Baseball Tears and Dugout Dancing

Not the actual Little League team in question
Not the actual Little League team in question

It was a rough inning. The pitcher had only recorded two outs on 40 pitches. There were four runs already, a few walks,  and a hit batter. The catcher thought his job title was more of a recommendation than an actual job description, thus any runner at first base ran to second on a passed ball. After the hit batter, the pitcher, visibly shaken, asked to come out. He was on the verge of tears. Just the week before he had pitched two solid innings. This time it was only two outs. Since then, this player has reluctantly pitched when we needed him. Keep in mind that this player is only 10.


I’ve coached T-Ball and other levels of baseball development and am now coaching a team with 3rd, 4th and 5th graders. With T-Ball you had to watch for inattentiveness - grass pulling, dirt kicking, and in one instance a player who got drilled in the head when he had his back to the play (he had a helmet on). In general the kids didn’t take anything to heart because everyone gets to bat, you hit a stationary object and can only take one base at a time. In our league, the development league before “Majors” level Little League, the stakes are higher: called balls and strikes, outs at bases, three outs in an inning, the knowledge of who won and who lost, pitchers who put pressure on themselves when the defense lets them down, and umps who are frequently wrong.


This past weekend our team fell to 3-5 after two Thursday night games followed by Saturday morning games. We are now on a 4-game losing streak, and the kids continue to put enormous pressure on themselves. If our baseball season were a 1980s sitcom, there would be some take home lesson about learning to handle adversity. Maybe there is some of that with these kids. With my own son, I often have to remind him that it’s just a game, the umps are going to blow some calls and that he needs to focus on the next play. Part of my job as a coach is guide these players through whatever it is they are feeling and help them build success. The kid who doesn’t swing? I’m trying to help him develop fielding skills. Another kid who can’t hit? He’s been great at first base.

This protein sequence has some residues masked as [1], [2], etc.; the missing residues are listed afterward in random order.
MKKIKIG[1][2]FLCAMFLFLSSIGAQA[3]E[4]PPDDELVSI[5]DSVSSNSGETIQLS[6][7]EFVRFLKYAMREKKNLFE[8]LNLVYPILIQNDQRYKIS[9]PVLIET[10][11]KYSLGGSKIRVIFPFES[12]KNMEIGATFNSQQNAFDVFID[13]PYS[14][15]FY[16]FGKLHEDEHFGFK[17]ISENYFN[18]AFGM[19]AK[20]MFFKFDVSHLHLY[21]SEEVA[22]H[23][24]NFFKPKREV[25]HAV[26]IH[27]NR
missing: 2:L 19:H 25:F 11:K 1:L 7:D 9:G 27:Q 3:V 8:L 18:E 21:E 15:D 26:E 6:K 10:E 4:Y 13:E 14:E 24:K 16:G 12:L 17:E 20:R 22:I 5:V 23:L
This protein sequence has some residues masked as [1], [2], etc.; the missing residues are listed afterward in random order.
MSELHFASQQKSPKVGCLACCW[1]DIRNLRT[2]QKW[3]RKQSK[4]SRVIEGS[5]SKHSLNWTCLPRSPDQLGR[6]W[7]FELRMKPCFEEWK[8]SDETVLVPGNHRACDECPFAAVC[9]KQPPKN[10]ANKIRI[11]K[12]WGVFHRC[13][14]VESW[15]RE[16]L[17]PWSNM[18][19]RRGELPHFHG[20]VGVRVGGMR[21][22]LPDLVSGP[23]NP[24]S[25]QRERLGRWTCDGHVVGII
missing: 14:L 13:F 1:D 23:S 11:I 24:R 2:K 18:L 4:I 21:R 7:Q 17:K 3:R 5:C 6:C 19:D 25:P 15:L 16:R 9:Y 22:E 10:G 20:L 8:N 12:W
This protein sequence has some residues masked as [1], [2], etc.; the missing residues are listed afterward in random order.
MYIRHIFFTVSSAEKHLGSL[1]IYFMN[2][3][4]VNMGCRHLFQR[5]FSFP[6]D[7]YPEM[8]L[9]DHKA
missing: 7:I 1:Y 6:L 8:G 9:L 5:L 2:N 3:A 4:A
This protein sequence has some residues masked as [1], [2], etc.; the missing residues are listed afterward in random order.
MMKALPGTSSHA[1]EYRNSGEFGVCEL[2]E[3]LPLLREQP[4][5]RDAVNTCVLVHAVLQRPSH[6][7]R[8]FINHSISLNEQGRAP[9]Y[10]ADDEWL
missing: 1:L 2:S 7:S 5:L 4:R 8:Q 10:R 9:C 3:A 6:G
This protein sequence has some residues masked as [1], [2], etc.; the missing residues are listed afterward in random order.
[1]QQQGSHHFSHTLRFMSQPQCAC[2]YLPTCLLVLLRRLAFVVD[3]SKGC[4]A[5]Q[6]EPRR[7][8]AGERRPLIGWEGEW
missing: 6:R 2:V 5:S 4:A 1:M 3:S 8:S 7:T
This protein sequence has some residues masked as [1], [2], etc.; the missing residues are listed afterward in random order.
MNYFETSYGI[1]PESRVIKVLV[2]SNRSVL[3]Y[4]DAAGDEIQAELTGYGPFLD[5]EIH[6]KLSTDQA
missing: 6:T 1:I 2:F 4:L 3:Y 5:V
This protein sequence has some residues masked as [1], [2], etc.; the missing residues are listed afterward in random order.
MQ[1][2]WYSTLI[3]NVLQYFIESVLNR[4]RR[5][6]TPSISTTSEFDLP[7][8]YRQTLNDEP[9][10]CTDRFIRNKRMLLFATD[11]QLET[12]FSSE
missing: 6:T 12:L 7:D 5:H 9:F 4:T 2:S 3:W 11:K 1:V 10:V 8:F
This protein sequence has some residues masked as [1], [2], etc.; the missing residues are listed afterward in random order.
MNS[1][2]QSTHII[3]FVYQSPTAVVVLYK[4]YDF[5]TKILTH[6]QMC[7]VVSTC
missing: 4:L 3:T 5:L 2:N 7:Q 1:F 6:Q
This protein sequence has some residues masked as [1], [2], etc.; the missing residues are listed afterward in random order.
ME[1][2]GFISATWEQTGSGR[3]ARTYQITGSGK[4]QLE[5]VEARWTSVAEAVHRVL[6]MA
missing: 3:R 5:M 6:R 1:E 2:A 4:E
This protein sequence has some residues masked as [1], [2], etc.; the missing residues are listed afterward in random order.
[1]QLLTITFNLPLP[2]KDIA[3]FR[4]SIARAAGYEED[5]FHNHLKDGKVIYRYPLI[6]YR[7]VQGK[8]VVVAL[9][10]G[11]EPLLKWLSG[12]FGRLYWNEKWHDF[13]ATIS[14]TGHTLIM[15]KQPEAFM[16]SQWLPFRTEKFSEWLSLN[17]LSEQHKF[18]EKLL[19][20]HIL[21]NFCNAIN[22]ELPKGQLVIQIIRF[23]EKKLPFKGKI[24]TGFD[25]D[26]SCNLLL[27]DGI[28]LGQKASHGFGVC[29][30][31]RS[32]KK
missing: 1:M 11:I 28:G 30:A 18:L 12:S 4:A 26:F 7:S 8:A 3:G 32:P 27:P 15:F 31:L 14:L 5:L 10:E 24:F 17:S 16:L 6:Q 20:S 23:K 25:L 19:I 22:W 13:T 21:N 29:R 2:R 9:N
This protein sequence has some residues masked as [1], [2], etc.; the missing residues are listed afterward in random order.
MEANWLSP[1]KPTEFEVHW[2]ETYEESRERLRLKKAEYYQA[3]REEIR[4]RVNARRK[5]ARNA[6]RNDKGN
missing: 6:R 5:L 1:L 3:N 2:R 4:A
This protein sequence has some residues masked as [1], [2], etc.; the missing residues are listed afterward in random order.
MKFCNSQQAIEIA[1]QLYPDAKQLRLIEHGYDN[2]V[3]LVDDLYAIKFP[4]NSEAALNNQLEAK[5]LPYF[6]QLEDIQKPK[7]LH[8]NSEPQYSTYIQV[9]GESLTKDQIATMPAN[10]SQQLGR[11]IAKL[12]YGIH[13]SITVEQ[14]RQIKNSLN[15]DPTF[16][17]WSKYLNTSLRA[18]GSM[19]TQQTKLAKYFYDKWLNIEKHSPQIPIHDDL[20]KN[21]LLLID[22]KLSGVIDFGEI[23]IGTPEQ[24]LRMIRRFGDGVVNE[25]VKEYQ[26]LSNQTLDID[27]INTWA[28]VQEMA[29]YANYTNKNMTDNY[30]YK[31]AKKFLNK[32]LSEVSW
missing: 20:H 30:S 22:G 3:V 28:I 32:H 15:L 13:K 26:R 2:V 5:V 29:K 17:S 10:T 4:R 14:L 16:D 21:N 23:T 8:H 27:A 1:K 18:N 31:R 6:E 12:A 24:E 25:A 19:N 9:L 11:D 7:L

Despite the tough season, I am amazed at the resilience and talent these kids can show - our fireballing third-grade lefty who pounds the strike zone and strikes fear into the opposing team, our defensive wizard who can catch anything, the kid who has such command of the strike zone that he gets on base at an .800 clip (that’s real good!), our catcher and only girl on our team who stays in when she gets hit by a foul ball, the center-fielder who caught a fly ball and doubled off a runner at first.


In our most recent loss - a Saturday blowout because our fireballing third grade lefty was unavailable threw 60 pitches on Thursday - the kids finally let loose. Led by our catcher, the whole team started to Whip and Nae Nae in the dugout. It was a good sign that they could still have fun with baseball and not take it so seriously.


As a freelancer, it’s a lesson I should heed as well. There’s no frustration that a little Whipping and Nae Naeing can’t cure.


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Comments: 2
  • #1

    Tam Struck (Wednesday, 01 February 2017)


    I was curious if you ever thought of changing the layout of your blog? Its very well written; I love what youve got to say. But maybe you could a little more in the way of content so people could connect with it better. Youve got an awful lot of text for only having one or two pictures. Maybe you could space it out better?

  • #2

    Reynalda Billiot (Saturday, 04 February 2017 01:35)


    Usually I don't read post on blogs, however I wish to say that this write-up very pressured me to take a look at and do it! Your writing style has been surprised me. Thank you, quite great article.

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